Montenegro will find it difficult following the Netherlands.  It has been argued that the Netherlands got the raw end of the deal coming between Ukraine and Montenegro, but I think Montenegro loses out coming between the Netherlands and Lithuania.  While both of those entries are rather subdued, Montenegro will be come off as a bit mad with its dubstep and men in hazard suits.

Semi-Final Two

Winners

Finland benefits from being a crazy ball of energy between two very forgettable acts.  Unlike Montenegro and Slovenia in the first Finnish Flag Mapsemi-final, the two acts surrounding Finland, Azerbaijan and Malta, are not very musically interesting (when compared to, say, Croatia, the Netherlands, Lithuania, or Estonia).  Not only that, but people who like up tempo numbers will appreciate the fury of Krista Siegfrids after a serious of mid-tempo numbers in San Marino, Macedonia, and Azerbaijan.

Albania benefits in the same way as Finland.  The one of the few rock numbers this year, Albania follows a combination of four mid-tempo songs and ballads: Israel, Armenia, Hungary, and Norway.  People who like Albania also will most likely shy away from Georgia’s ballad, the pop-y goodness of Switzerland, and the sheer “uniqueness” of Romania, meaning that Albania will stick in folks’ minds at the end of the night.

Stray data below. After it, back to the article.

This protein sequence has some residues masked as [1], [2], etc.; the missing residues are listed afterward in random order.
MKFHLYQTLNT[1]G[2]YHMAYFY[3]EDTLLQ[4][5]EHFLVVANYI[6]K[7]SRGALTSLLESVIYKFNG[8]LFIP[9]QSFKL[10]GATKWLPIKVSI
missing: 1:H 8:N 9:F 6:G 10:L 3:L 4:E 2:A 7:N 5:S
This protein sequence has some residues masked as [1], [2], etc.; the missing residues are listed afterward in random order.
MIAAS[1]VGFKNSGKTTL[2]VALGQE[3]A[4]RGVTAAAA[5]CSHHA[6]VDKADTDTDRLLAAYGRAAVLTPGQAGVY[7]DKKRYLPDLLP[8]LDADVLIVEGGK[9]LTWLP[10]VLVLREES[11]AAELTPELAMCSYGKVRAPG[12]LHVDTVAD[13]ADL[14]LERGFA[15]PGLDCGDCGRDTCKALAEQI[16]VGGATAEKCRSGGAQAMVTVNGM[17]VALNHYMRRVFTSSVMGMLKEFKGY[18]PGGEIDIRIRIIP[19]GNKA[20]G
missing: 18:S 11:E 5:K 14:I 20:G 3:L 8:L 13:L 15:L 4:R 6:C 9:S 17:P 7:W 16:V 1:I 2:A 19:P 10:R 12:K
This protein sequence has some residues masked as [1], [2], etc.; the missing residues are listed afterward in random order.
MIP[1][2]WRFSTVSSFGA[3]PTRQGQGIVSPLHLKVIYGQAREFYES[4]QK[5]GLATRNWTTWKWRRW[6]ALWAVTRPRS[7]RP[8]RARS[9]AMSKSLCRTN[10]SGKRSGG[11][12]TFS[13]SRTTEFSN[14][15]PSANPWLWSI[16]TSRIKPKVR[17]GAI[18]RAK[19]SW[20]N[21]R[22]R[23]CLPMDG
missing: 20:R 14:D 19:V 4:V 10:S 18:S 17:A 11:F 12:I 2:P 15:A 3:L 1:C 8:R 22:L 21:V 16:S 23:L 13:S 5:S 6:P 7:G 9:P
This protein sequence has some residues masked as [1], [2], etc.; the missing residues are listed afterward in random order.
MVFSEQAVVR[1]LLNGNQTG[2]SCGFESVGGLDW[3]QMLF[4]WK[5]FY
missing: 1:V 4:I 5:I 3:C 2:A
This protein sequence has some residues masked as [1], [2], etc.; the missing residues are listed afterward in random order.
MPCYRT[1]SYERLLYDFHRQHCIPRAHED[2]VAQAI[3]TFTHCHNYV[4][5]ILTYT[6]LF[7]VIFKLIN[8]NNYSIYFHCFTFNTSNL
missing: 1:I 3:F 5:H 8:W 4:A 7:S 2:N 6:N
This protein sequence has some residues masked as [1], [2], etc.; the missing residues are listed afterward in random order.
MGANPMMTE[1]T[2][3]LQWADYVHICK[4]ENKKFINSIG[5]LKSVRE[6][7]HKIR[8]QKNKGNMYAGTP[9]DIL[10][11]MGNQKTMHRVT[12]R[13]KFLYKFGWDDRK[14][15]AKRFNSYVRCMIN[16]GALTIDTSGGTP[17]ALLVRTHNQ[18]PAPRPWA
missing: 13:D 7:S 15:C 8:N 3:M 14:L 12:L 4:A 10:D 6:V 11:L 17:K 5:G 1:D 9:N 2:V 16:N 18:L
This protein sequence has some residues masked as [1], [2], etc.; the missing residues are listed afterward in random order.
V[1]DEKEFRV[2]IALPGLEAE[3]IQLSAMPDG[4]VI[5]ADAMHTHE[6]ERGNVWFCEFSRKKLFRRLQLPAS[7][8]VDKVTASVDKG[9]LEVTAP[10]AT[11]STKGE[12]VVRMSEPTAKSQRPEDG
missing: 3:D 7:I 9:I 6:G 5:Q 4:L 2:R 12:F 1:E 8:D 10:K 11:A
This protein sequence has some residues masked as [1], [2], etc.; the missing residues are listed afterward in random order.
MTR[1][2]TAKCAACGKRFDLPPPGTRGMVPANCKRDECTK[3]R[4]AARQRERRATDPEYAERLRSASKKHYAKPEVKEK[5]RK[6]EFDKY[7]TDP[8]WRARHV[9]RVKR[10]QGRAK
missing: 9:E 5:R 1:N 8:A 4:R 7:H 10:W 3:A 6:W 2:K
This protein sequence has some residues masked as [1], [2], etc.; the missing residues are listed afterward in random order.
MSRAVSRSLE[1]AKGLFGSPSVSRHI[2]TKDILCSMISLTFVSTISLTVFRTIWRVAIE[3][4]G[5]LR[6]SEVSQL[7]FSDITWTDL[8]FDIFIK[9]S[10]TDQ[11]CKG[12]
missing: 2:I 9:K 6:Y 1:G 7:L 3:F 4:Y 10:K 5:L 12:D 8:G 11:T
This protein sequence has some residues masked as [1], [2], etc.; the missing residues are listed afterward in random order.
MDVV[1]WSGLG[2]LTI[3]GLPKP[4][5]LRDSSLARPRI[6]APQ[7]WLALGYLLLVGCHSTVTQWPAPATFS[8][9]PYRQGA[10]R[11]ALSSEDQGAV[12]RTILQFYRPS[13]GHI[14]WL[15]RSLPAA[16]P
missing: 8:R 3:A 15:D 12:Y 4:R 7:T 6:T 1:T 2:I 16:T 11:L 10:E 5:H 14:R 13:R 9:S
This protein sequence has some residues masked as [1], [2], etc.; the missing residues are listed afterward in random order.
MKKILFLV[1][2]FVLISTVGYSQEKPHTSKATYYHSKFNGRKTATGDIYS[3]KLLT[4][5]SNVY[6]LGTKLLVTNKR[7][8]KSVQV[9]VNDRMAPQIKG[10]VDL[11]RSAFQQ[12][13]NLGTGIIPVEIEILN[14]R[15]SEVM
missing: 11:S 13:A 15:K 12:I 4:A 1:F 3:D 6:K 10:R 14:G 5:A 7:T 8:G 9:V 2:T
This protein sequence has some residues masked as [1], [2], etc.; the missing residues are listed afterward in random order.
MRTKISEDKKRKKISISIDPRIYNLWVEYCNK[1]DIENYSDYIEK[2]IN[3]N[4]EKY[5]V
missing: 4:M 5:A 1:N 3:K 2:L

Losers

San Marino, for all its merits, is not an overly remarkable or memorable entry. Latvia is.  Macedonia is.  Valentina Monetta will have to give a performance of a lifetime to make a lasting impression between those two songs.  Her producers also need to make sure they design a stage show that not only compliments the song, but helps it stand out.

Greece is in the same predicament as Slovenia, it’s a crazed, high-energy song sandwiched between two subdued, beautifully sung pieces (Iceland and Israel).  Fortunately for Greece, this is a rather good song that is already quite popular, the lousy position shouldn’t affect its chances of moving through too much.Hungariran Flag Map

Hungary is a sweet lullaby sandwiched between the rock ballad from Armenia and the techno track from Norway (there is a more specific genre in which Feed You My Love falls, but I can’t remember the name for it).  As soon as it was selected, MTV knew that it was going to be a struggle to ensure that the performance is memorable, the pressure to do this is intensified by performing between two very memorable entries.